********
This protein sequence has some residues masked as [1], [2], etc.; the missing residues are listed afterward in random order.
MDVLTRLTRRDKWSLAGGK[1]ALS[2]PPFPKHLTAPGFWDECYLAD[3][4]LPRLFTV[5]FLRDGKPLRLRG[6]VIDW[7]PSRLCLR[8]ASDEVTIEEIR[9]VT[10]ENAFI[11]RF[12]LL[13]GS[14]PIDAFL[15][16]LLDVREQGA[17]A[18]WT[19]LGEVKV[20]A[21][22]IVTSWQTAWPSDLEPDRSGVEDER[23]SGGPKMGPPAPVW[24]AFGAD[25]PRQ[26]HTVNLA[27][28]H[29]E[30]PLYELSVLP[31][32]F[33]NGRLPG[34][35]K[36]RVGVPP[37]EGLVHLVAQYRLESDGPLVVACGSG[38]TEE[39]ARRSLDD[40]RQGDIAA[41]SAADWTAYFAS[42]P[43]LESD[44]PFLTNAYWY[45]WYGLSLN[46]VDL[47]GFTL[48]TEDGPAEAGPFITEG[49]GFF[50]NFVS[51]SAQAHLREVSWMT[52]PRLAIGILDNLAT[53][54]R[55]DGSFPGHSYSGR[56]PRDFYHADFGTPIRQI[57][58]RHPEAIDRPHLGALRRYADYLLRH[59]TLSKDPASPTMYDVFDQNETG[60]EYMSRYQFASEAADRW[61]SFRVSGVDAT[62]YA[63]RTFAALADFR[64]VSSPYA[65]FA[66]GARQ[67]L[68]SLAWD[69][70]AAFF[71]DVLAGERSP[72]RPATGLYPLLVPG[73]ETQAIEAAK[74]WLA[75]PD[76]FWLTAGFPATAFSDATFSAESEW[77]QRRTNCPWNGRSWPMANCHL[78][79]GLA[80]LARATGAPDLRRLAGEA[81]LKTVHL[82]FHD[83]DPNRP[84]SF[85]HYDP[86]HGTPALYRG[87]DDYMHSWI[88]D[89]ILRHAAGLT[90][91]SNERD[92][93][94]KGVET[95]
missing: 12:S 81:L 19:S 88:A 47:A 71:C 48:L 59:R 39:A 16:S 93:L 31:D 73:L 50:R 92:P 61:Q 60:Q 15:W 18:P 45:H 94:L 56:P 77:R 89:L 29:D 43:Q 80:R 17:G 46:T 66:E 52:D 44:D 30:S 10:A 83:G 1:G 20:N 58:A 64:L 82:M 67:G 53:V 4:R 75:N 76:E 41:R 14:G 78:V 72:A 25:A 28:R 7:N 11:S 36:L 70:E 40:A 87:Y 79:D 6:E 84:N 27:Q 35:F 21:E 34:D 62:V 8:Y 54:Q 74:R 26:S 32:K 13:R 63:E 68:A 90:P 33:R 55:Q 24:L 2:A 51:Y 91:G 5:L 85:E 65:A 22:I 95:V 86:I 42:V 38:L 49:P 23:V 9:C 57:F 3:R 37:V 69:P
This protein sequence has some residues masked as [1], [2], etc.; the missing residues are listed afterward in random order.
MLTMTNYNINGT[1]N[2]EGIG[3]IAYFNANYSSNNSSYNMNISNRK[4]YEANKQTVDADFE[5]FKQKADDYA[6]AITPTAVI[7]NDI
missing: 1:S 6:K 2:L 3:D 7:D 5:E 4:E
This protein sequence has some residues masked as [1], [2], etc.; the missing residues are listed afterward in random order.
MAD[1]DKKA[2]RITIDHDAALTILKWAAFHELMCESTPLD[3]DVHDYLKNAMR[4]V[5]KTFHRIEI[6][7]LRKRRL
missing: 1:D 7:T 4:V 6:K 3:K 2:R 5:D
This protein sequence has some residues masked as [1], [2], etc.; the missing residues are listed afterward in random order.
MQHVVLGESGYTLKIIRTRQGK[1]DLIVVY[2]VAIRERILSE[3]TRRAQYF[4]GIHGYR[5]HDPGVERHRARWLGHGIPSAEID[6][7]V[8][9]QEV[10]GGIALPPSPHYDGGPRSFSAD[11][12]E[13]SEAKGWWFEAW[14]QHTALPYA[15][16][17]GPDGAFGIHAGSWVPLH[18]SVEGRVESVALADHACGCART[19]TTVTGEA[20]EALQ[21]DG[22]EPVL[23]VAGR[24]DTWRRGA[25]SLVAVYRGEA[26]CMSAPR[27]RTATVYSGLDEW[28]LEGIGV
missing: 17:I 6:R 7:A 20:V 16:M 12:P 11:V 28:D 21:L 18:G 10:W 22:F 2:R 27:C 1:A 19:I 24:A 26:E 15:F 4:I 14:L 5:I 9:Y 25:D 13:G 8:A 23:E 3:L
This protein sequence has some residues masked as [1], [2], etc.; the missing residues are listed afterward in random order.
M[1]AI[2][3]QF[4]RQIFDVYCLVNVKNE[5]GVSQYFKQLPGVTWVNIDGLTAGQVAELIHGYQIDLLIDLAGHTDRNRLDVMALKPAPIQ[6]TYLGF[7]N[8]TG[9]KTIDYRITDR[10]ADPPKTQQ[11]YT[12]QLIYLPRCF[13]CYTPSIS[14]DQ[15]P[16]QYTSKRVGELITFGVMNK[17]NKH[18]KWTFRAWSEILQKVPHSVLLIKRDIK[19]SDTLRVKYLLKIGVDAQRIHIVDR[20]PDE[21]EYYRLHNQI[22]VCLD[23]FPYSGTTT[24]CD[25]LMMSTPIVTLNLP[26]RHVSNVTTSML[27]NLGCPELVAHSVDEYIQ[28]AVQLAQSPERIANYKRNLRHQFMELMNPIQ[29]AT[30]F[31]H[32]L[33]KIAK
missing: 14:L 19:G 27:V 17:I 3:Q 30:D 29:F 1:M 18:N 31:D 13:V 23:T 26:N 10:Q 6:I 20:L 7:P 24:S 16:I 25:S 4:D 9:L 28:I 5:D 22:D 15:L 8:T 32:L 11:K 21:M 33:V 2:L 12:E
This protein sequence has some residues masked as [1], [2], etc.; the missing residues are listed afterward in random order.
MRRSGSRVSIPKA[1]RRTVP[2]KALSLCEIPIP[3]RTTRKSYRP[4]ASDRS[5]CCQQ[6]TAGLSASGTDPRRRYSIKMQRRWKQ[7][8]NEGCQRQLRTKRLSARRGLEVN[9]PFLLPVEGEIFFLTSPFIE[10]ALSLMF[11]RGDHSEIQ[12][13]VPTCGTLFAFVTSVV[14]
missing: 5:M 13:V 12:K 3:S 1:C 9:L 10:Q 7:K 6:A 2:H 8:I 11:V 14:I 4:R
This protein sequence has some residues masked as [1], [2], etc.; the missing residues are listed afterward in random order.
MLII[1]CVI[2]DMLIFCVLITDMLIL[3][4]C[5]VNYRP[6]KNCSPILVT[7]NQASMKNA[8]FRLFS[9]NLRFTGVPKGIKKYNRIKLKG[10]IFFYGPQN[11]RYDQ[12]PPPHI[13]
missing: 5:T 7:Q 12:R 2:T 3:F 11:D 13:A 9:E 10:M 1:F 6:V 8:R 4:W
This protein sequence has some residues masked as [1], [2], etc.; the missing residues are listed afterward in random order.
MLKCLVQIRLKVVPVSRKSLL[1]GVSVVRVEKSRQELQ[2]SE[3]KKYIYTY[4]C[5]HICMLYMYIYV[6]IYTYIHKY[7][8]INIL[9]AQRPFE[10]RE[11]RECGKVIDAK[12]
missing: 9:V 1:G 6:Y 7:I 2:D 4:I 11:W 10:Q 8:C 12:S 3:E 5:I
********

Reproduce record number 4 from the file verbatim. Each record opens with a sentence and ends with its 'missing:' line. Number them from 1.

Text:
This protein sequence has some residues masked as [1], [2], etc.; the missing residues are listed afterward in random order.
MQHVVLGESGYTLKIIRTRQGK[1]DLIVVY[2]VAIRERILSE[3]TRRAQYF[4]GIHGYR[5]HDPGVERHRARWLGHGIPSAEID[6][7]V[8][9]QEV[10]GGIALPPSPHYDGGPRSFSAD[11][12]E[13]SEAKGWWFEAW[14]QHTALPYA[15][16][17]GPDGAFGIHAGSWVPLH[18]SVEGRVESVALADHACGCART[19]TTVTGEA[20]EALQ[21]DG[22]EPVL[23]VAGR[24]DTWRRGA[25]SLVAVYRGEA[26]CMSAPR[27]RTATVYSGLDEW[28]LEGIGV
missing: 17:I 6:R 7:A 20:V 16:M 12:P 11:V 28:D 21:L 18:G 10:W 22:F 2:R 27:C 1:A 19:I 24:A 26:E 15:F 4:I 14:L 5:I 9:Y 25:D 13:G 8:A 23:E 3:L